Wednesday, October 7
Held on the property of a hunting and shooting lodge, there was something for all ages to participate in. This range of events provided an experience, which my children and I were thankful to the DNR for sponsoring. For example, my son and daughter were able to learn the fundamentals of archery with sized down compound bows. Taught by the capable Maryland Bowhunters Society, they went through safety instruction and three flights later were hitting full body targets. I was able to try the new Benelli Vinci at the Benelli booth. While it mounted well, it was light in the stock and did not feel as well balanced as my Super Black Eagle II. It is a fine shotgun and if you are looking for a right handed semi-auto that takes up to 3" shells, give it a serious look.
Our favorite exhibit of the day was a gentleman with an early Frontiersman's camp. Dressed the part in deerskins and working in his hand constructed camp, he casted .50 and .62 caliber balls for a period rifle. We learned more about the life of a frontiersman in a few minutes than a day at the library. Our knowledgeable guide enlightened us on edible plants (and their Latin names), as well as colonial furntiure building, and how a razor sharp adze would produce a finish so smooth that sanding was not required.
Walking back to the truck, we stopped in to talk to the folks at Sean Mann Outdoors, makers of well-regarded duck and goose calls. Within five minutes, I was in the middle of a private lesson and was able to make a few solid highball calls with their Wingnutz Wingmann short reed calls. The Northern Louisiana gentleman who coached me provided excellent instruction. After hours of practicing on the way to work, it was refreshing to know that an iota of my past calling catalyzed in a few good calls.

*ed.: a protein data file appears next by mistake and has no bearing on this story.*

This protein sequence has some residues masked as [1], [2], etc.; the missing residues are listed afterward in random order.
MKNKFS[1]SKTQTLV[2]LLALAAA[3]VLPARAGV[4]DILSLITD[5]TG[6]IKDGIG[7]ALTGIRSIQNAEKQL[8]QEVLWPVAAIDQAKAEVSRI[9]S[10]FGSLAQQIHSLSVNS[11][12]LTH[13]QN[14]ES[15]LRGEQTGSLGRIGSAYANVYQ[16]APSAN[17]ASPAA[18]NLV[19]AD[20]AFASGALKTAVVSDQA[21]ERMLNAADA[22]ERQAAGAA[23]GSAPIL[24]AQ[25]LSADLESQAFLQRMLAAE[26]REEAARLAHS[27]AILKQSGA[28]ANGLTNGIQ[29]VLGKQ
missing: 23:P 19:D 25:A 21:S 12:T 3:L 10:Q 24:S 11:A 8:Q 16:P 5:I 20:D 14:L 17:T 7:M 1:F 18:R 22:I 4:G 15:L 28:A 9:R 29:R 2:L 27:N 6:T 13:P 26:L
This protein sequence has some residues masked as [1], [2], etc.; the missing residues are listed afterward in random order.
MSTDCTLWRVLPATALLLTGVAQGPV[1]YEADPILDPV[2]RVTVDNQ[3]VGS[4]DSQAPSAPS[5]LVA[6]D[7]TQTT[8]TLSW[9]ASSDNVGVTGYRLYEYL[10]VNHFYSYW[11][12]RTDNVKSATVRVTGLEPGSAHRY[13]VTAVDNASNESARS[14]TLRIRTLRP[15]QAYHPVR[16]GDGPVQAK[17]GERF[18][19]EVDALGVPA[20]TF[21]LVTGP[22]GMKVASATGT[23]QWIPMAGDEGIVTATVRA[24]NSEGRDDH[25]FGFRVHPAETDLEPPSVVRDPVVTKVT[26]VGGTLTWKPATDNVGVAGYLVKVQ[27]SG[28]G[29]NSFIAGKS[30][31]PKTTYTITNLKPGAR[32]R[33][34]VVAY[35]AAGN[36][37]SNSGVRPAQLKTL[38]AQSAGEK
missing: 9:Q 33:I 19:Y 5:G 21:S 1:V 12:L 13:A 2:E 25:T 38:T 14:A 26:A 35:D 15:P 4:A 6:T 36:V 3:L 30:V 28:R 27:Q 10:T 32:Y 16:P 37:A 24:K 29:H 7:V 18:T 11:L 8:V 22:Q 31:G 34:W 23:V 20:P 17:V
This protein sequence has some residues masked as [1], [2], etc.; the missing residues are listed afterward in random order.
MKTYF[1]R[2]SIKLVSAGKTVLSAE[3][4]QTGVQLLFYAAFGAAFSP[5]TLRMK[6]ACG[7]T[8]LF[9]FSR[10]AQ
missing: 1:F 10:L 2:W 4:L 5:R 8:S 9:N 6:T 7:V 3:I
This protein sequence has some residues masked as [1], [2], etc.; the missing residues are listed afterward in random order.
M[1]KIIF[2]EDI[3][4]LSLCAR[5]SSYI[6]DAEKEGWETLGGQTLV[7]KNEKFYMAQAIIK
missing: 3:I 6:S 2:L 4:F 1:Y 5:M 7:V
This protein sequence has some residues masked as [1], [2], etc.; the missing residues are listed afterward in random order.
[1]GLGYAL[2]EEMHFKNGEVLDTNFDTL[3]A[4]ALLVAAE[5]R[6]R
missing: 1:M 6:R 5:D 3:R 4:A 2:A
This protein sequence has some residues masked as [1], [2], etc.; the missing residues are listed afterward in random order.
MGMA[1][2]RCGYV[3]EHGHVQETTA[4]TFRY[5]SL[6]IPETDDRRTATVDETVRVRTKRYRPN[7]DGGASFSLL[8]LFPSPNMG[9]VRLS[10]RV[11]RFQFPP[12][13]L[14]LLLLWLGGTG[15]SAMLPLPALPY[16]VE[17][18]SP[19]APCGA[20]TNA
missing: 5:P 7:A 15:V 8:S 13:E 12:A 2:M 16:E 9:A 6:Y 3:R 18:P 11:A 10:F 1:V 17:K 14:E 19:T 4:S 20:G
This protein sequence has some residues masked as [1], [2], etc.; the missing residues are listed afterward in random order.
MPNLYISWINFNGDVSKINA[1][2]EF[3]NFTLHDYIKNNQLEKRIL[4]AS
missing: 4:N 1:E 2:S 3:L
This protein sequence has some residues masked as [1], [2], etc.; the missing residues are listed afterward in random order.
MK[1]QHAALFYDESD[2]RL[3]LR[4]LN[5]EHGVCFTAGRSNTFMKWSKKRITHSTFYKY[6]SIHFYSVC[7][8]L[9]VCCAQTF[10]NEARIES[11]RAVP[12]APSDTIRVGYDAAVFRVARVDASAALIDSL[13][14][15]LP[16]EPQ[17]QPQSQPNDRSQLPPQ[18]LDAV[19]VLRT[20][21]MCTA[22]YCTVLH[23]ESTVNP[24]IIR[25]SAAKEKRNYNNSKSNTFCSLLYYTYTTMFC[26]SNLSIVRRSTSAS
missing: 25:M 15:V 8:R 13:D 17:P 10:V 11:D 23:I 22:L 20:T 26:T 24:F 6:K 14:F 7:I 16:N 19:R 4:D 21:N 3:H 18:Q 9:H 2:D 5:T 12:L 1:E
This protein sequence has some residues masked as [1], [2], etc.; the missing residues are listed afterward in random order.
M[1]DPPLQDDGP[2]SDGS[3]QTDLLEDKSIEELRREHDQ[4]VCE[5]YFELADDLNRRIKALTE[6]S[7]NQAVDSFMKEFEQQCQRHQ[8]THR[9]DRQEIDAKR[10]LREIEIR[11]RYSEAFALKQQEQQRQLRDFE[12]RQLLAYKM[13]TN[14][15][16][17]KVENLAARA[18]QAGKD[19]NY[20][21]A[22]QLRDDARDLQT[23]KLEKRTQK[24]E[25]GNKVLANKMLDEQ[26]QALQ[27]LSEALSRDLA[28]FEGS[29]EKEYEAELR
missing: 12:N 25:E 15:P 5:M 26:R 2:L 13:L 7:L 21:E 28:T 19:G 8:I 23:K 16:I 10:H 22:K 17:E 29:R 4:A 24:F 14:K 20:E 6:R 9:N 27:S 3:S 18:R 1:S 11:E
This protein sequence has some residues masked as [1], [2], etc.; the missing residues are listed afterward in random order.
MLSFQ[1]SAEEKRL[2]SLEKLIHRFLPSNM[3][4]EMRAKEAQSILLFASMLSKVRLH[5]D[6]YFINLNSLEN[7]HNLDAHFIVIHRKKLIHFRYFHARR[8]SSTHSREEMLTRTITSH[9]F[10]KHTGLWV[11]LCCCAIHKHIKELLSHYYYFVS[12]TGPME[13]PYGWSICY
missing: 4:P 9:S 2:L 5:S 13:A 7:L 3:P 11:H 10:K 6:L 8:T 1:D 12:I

Friday, September 11
"It has always been my private conviction that any man who puts his intelligence up against a fish and loses had it coming." John Steinbeck
Left in our wake from the slip were charter captains readying their boats and rigging rods. Leaving Indian River Inlet before 7:00, we were three on the Bird Dog, a 37 foot deep vee sportfisher. I was excited to go out with Jaime and Stacy, as I had been regaled with their tales from the deep for many years on the beach. Knowing them since I was a boy, it was great to go out fishing with them. We had been fishing many decades before, albeit in the surf. We joked over coffee as we motored toward the sun drenched seas.
A clear day, with a ten to fifteen mile per hour winds and seas of ~ three feet, we chugged under the Indian Inlet Bridge among the small center consoles holding position against the outgoing tide, with their rods awaiting a strike. Settling in, we increased speed to roughly seventeen miles per hour bearing due East for 45 minutes. The Bird Dog powered smoothly through larger rolling swells to the location where we would start our first drift. We passed rows of sea bass pots strung in lines, where the bass congregate on the bottom and the unlucky enter the pots for their last meal. Cutting our engines, we were readying 6' medium action rods with Shimano Calcuttas and braided line. The rig of choice was a hi-lo rig with 2/0 Octupus hooks and a surgeon's knot loop at the bottom to run through a 6 oz bank sinker eyelet. The lower hook was baited with a squid strip and the upper with live minnows lipped. Letting the rigs free fall, it seemed to take forever to hit the bottom eighty feet below. My anticipation for a bite slowed the reel, as I watched the plated reel spin out, then slacken.
Earlier I asked Jaime if I should let the bass gulp the bait, then set the hook, as when a striper strikes. He commented, "This isn't rocket science; you'll know". It was the older brother voice which I am so familiar with; the "ok greenhorn, no more questions, just fish" response. I leaned into the gunnels and waited. Within thirty seconds, there was a sharp tug on the line. Fishing with braided line, there is no stretch, and feeling every twitch of the line I knew this wasn't a crab nibbling on the bait. Reeling up quick, which at eighty feet takes a while, I pulled a nine inch sea bass on board. Stout with a spiny dorsal, you have to handle deftly to avoid the spines, as I did not. He was not at the twelve and a half inch limit and I threw him back, not before he left me a present. "Look", I heard from behind, "you scared the crap of him". We laughed as I washed up. I guess I did, poor fish.